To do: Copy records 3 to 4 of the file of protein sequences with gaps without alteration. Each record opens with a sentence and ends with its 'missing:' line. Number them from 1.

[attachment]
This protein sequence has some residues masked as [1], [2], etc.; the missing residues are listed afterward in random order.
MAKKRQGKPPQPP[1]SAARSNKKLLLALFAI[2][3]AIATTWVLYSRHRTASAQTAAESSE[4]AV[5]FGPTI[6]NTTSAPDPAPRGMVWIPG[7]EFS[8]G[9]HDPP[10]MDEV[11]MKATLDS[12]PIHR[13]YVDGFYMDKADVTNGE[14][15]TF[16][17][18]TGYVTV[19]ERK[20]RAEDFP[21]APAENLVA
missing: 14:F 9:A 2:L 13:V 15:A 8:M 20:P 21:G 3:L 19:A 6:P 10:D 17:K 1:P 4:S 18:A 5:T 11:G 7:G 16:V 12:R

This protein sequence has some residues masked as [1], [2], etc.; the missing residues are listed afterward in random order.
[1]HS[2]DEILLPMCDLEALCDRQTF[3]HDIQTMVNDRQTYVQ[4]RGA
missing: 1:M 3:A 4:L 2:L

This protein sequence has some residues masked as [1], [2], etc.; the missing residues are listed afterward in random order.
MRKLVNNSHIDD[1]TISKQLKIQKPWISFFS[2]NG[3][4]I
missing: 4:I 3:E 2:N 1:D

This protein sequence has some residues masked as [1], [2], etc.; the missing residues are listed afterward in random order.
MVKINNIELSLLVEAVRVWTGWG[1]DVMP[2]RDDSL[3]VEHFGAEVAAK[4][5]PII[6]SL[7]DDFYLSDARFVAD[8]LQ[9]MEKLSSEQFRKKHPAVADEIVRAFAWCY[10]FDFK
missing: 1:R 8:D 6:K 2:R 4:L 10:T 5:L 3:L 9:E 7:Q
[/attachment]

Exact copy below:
This protein sequence has some residues masked as [1], [2], etc.; the missing residues are listed afterward in random order.
MRKLVNNSHIDD[1]TISKQLKIQKPWISFFS[2]NG[3][4]I
missing: 4:I 3:E 2:N 1:D

This protein sequence has some residues masked as [1], [2], etc.; the missing residues are listed afterward in random order.
MVKINNIELSLLVEAVRVWTGWG[1]DVMP[2]RDDSL[3]VEHFGAEVAAK[4][5]PII[6]SL[7]DDFYLSDARFVAD[8]LQ[9]MEKLSSEQFRKKHPAVADEIVRAFAWCY[10]FDFK
missing: 1:R 8:D 6:K 2:R 4:L 10:T 5:L 3:L 9:E 7:Q